Family Awarded $1 Million After Daughter Discovers Brother's Brain on Display

A family who found out that their son's brain was on display at the Staten Island Mortuary when his sister visited on a field trip was awarded $1 million by a jury.

The family had filed the suit against New York City and its Medical Examiner's (ME) office charging their mishandling of their son's remains and interference with their "proper disposition" had caused them severe emotional distress.

The ME's office had countered that it hadn't done anything wrong -- it had the right to do the autopsy and the right to hold on to the organ for study, and argued the lawsuit should be dismissed.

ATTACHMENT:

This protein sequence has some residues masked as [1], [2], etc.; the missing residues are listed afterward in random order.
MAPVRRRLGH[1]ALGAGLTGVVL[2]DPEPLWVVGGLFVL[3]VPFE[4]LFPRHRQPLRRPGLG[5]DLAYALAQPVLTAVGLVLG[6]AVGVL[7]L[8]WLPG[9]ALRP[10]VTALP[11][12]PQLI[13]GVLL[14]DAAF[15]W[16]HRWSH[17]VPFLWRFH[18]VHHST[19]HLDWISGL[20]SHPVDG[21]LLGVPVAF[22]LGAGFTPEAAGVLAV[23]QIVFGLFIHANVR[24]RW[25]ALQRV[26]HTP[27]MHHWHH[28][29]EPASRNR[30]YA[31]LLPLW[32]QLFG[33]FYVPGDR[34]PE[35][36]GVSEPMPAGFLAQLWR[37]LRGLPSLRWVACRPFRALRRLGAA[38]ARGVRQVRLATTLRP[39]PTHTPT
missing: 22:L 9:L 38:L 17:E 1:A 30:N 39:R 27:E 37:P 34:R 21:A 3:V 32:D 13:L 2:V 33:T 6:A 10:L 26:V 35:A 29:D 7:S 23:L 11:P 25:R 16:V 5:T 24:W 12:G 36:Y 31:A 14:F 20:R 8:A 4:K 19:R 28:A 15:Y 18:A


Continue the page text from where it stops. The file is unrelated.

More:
But the jury this week delivered its decision, the Staten Island Advance reported Friday.

Jesse Jerome Shipley died in a 2005 car crash. His sister Shannon was also a passenger in the car.

Just two months later she and her classmates from Port Richmond High School were on a forensic science club field trip at the Staten Island Mortuary, where they saw a brain being kept in a jar of formeldahyde. In what a judge called "a surreal coincidence," the "label on the jar indicated that the brain was that of Jesse Shipley."

There was more disturbing news to come -- one or two days later, a doctor from the city Medical Examiner's office dissected the brain to do further tests.

Asked in a deposition about the reason for the delay between the autopsy and the brain examination, Dr. Stephen de Roux of the ME's office explained, "I wait months, until I have six brains, and then it's kind of worth [the neuropathologic examiner's] while to make the trip to Staten Island to examine six brains. It doesn't make sense for him to come and do one."

The Advance reported that the city and ME's office plan to appeal the verdict.

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